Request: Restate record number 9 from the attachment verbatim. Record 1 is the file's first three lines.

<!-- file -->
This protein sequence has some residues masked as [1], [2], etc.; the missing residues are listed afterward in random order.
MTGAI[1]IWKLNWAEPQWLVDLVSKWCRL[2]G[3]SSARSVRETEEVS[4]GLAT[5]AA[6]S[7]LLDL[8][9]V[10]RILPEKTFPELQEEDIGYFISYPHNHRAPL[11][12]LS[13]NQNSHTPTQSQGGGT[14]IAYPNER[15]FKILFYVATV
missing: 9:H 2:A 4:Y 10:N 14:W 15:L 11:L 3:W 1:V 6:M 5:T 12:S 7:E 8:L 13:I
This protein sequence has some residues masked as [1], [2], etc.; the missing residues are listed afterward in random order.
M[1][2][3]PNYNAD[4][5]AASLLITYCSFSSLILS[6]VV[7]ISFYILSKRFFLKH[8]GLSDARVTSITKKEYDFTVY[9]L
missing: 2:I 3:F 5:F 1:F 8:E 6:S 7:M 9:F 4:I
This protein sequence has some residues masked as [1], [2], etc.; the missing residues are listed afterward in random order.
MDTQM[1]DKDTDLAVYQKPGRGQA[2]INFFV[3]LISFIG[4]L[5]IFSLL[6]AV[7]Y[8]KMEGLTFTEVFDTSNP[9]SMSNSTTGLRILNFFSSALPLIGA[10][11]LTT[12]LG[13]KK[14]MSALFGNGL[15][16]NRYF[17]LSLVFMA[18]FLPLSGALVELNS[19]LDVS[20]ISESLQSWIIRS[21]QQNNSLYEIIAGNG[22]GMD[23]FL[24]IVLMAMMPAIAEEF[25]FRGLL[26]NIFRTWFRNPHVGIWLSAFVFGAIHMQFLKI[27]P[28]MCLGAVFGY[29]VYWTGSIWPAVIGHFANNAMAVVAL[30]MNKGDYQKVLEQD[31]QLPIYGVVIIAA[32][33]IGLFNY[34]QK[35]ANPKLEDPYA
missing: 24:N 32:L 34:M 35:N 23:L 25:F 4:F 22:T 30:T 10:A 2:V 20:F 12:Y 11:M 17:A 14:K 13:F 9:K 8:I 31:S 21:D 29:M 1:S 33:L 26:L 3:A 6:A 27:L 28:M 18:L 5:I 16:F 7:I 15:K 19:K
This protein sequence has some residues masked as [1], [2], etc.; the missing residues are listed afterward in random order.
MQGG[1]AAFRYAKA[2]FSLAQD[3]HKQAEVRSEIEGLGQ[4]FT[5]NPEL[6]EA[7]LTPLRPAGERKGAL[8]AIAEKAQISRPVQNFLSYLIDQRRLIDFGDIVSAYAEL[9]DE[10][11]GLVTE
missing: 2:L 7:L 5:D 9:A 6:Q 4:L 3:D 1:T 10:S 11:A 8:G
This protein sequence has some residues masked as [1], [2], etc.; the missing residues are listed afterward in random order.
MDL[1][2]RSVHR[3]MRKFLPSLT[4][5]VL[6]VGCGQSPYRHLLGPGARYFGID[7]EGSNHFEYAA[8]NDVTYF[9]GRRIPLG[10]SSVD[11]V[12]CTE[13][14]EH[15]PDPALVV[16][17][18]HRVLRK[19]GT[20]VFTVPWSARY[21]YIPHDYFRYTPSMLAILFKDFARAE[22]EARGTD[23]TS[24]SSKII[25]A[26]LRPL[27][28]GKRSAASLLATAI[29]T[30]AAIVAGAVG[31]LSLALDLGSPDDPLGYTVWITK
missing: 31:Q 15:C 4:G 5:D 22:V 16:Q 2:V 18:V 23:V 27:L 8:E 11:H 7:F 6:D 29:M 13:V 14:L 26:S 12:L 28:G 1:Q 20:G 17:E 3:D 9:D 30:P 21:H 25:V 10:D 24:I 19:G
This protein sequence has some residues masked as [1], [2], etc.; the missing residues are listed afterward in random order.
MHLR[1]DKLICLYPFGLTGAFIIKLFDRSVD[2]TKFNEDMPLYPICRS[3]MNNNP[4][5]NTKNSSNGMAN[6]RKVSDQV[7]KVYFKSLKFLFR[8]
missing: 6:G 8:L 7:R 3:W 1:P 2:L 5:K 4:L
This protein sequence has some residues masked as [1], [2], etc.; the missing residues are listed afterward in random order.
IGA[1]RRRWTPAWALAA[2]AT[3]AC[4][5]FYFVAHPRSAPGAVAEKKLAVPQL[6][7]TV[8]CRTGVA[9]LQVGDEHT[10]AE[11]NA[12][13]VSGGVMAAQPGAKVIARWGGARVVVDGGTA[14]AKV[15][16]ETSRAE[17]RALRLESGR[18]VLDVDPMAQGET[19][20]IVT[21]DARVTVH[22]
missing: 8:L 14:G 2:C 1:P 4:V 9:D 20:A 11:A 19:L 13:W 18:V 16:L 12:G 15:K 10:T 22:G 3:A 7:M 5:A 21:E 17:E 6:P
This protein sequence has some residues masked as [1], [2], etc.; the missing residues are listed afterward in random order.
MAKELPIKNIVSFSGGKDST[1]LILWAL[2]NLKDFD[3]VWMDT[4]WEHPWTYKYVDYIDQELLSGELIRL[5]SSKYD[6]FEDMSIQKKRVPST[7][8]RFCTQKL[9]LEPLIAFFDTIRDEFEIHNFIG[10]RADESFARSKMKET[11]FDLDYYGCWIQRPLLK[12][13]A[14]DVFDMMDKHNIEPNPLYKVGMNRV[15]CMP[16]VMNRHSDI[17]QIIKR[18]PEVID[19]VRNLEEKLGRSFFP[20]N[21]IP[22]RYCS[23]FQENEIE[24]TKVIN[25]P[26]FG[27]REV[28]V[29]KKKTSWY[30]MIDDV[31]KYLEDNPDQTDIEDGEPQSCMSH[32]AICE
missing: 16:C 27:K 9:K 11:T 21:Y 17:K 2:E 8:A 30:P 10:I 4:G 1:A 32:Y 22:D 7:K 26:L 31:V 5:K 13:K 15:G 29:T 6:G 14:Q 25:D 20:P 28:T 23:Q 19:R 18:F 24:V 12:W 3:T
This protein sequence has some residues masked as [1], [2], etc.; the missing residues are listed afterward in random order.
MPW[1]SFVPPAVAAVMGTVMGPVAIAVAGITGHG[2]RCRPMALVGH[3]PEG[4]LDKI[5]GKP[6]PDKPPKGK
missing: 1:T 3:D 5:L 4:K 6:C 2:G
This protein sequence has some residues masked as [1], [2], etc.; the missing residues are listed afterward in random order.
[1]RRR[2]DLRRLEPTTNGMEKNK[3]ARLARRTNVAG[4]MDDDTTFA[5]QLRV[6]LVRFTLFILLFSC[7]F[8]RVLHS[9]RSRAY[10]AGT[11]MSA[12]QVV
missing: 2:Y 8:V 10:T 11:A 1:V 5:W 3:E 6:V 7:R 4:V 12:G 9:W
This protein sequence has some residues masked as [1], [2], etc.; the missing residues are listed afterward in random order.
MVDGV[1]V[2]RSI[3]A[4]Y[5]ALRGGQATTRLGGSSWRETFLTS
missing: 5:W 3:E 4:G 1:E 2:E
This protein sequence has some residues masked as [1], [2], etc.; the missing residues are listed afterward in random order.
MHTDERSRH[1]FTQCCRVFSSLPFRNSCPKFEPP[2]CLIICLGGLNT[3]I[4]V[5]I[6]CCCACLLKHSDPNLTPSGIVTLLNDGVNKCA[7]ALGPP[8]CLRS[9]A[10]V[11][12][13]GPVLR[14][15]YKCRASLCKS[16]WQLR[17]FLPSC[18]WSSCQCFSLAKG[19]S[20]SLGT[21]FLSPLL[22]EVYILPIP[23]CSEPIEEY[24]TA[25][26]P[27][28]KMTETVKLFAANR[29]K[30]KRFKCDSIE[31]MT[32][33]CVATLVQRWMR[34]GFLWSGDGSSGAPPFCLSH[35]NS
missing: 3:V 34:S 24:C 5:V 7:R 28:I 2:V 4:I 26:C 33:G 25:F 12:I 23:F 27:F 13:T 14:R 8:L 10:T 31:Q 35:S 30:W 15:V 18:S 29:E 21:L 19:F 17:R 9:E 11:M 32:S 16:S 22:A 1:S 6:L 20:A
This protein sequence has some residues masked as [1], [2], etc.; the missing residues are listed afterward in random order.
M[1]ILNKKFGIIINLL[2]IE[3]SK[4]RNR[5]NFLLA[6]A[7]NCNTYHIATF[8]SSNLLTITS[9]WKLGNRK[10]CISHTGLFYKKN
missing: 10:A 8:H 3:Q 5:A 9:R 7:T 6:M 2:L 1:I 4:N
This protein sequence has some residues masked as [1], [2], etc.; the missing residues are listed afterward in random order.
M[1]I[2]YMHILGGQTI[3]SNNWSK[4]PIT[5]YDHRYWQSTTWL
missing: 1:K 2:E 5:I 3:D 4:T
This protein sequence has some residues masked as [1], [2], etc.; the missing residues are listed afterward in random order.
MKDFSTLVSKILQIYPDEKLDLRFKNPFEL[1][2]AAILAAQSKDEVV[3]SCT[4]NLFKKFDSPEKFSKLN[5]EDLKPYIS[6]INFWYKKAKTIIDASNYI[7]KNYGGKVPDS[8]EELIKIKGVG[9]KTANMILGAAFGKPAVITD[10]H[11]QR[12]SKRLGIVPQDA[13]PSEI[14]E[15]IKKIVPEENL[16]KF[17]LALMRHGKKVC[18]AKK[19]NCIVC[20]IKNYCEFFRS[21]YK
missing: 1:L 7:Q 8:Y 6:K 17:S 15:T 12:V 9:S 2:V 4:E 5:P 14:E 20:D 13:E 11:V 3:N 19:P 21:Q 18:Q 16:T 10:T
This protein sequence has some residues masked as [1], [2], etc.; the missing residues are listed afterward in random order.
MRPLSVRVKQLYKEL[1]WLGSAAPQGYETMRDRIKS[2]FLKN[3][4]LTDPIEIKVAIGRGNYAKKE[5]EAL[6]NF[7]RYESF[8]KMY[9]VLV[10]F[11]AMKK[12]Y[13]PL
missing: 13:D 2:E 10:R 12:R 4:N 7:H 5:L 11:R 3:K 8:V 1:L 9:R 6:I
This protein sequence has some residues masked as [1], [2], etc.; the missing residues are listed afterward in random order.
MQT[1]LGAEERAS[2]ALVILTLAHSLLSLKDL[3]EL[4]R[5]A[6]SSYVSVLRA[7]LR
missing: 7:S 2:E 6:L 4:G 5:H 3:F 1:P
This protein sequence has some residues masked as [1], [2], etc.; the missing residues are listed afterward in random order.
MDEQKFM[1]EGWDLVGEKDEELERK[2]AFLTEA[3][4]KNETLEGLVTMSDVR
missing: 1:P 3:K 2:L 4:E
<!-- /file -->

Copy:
This protein sequence has some residues masked as [1], [2], etc.; the missing residues are listed afterward in random order.
MPW[1]SFVPPAVAAVMGTVMGPVAIAVAGITGHG[2]RCRPMALVGH[3]PEG[4]LDKI[5]GKP[6]PDKPPKGK
missing: 1:T 3:D 5:L 4:K 6:C 2:G